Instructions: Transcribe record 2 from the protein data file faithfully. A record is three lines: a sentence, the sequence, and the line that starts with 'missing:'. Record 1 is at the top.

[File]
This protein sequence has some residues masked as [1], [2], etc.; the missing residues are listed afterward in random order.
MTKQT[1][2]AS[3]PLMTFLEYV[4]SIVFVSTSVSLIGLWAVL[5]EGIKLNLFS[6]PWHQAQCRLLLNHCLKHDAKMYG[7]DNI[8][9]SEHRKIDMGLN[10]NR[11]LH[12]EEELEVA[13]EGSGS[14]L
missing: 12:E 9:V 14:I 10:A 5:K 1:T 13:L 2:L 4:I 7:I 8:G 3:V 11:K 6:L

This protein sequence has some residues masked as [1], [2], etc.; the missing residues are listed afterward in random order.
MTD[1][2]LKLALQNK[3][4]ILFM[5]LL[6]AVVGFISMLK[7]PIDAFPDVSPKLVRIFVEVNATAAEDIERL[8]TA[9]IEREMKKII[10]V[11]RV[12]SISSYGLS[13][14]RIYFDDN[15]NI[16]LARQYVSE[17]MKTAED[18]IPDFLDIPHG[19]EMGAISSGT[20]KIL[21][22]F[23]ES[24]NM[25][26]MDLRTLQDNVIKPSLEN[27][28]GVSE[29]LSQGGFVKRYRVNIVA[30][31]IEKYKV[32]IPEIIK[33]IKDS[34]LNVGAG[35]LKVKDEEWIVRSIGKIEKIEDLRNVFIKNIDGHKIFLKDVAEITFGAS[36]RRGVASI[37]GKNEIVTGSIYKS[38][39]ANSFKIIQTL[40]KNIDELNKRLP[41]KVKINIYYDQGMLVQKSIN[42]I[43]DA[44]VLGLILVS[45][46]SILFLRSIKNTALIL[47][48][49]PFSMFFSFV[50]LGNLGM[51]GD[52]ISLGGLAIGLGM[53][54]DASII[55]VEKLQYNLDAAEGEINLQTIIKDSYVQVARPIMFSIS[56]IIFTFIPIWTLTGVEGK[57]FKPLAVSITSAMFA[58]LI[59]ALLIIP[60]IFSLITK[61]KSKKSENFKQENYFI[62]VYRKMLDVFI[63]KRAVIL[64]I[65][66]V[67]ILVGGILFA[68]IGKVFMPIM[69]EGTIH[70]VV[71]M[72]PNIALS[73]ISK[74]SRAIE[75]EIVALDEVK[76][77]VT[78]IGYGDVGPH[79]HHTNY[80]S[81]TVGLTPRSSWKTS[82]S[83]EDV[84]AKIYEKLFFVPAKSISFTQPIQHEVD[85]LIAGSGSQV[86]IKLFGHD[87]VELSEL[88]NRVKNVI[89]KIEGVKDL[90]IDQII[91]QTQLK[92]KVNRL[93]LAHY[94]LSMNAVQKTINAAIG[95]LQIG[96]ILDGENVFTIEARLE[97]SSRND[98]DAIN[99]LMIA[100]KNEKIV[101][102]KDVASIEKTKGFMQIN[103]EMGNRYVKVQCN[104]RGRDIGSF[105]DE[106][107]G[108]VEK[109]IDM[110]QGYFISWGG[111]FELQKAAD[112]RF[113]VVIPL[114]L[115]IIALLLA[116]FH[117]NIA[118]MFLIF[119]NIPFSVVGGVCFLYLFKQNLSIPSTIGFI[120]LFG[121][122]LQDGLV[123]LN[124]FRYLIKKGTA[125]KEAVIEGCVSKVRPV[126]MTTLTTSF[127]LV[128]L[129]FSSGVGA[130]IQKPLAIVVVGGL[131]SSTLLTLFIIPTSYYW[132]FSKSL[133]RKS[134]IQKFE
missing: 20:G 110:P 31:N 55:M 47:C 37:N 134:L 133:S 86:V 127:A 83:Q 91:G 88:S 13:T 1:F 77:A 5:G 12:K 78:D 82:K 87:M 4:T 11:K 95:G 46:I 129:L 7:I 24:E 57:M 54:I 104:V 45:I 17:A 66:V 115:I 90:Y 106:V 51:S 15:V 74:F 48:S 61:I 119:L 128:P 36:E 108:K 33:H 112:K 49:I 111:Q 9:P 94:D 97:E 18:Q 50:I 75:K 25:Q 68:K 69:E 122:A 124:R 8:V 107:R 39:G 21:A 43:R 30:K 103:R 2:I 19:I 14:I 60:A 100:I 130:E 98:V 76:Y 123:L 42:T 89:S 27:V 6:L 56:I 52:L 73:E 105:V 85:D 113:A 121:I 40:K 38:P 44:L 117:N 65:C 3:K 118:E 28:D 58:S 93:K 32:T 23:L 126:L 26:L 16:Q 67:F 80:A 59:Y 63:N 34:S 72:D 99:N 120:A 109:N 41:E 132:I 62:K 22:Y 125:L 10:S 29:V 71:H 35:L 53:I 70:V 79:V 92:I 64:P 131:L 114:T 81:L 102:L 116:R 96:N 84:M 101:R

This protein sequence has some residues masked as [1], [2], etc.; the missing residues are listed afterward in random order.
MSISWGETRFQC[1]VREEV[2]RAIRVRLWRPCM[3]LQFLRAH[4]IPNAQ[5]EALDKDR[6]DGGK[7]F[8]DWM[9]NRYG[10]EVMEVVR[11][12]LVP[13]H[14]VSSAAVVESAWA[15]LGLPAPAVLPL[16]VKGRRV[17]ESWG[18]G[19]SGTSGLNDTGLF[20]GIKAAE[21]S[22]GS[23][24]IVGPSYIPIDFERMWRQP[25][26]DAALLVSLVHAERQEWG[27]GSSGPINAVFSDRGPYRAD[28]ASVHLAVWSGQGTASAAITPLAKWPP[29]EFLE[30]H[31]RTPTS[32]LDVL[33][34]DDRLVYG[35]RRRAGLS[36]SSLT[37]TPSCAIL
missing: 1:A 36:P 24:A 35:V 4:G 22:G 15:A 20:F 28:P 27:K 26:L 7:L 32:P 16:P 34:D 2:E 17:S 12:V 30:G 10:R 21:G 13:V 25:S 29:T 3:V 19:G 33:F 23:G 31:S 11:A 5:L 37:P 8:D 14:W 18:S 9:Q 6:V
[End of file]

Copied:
This protein sequence has some residues masked as [1], [2], etc.; the missing residues are listed afterward in random order.
MTD[1][2]LKLALQNK[3][4]ILFM[5]LL[6]AVVGFISMLK[7]PIDAFPDVSPKLVRIFVEVNATAAEDIERL[8]TA[9]IEREMKKII[10]V[11]RV[12]SISSYGLS[13][14]RIYFDDN[15]NI[16]LARQYVSE[17]MKTAED[18]IPDFLDIPHG[19]EMGAISSGT[20]KIL[21][22]F[23]ES[24]NM[25][26]MDLRTLQDNVIKPSLEN[27][28]GVSE[29]LSQGGFVKRYRVNIVA[30][31]IEKYKV[32]IPEIIK[33]IKDS[34]LNVGAG[35]LKVKDEEWIVRSIGKIEKIEDLRNVFIKNIDGHKIFLKDVAEITFGAS[36]RRGVASI[37]GKNEIVTGSIYKS[38][39]ANSFKIIQTL[40]KNIDELNKRLP[41]KVKINIYYDQGMLVQKSIN[42]I[43]DA[44]VLGLILVS[45][46]SILFLRSIKNTALIL[47][48][49]PFSMFFSFV[50]LGNLGM[51]GD[52]ISLGGLAIGLGM[53][54]DASII[55]VEKLQYNLDAAEGEINLQTIIKDSYVQVARPIMFSIS[56]IIFTFIPIWTLTGVEGK[57]FKPLAVSITSAMFA[58]LI[59]ALLIIP[60]IFSLITK[61]KSKKSENFKQENYFI[62]VYRKMLDVFI[63]KRAVIL[64]I[65][66]V[67]ILVGGILFA[68]IGKVFMPIM[69]EGTIH[70]VV[71]M[72]PNIALS[73]ISK[74]SRAIE[75]EIVALDEVK[76][77]VT[78]IGYGDVGPH[79]HHTNY[80]S[81]TVGLTPRSSWKTS[82]S[83]EDV[84]AKIYEKLFFVPAKSISFTQPIQHEVD[85]LIAGSGSQV[86]IKLFGHD[87]VELSEL[88]NRVKNVI[89]KIEGVKDL[90]IDQII[91]QTQLK[92]KVNRL[93]LAHY[94]LSMNAVQKTINAAIG[95]LQIG[96]ILDGENVFTIEARLE[97]SSRND[98]DAIN[99]LMIA[100]KNEKIV[101][102]KDVASIEKTKGFMQIN[103]EMGNRYVKVQCN[104]RGRDIGSF[105]DE[106][107]G[108]VEK[109]IDM[110]QGYFISWGG[111]FELQKAAD[112]RF[113]VVIPL[114]L[115]IIALLLA[116]FH[117]NIA[118]MFLIF[119]NIPFSVVGGVCFLYLFKQNLSIPSTIGFI[120]LFG[121][122]LQDGLV[123]LN[124]FRYLIKKGTA[125]KEAVIEGCVSKVRPV[126]MTTLTTSF[127]LV[128]L[129]FSSGVGA[130]IQKPLAIVVVGGL[131]SSTLLTLFIIPTSYYW[132]FSKSL[133]RKS[134]IQKFE
missing: 20:G 110:P 31:N 55:M 47:C 37:N 134:L 133:S 86:V 127:A 83:Q 91:G 88:S 13:T 1:F 77:A 5:G 12:K 78:D 82:K 87:M 4:T 11:K 95:G 46:I 129:L 7:I 24:E 57:M 54:I 104:V 45:I 17:A 66:V 115:I 90:Y 106:V 51:S 15:V 74:F 48:S 61:I 119:L 128:P 36:E 108:K 33:H 112:K 49:I 111:Q 9:P 94:D 97:E 18:Q 50:I 75:K 25:Q 68:K 69:E 122:A 124:R 8:V 107:R 39:G 21:A 43:R 30:K 103:R 2:I 19:I 14:I 60:A 100:I 130:E 98:V 76:Y 123:L 42:T 89:S 27:V 6:L 56:I 52:L 73:E 105:V 85:D 113:A 121:I 40:K 38:P 44:L 117:N 65:C 3:K 118:E 28:D 58:S 93:K 32:T 23:L 126:L 26:L 16:Q 67:F 80:A 59:Y 63:N 34:S 72:D 99:N 120:A 109:N 41:E 132:I 62:K 22:Y 125:L 10:S 29:V 71:H 35:L 53:I 70:V 79:V 92:I 64:P 131:L 114:T 81:L 102:L 116:R 96:N 84:M 101:R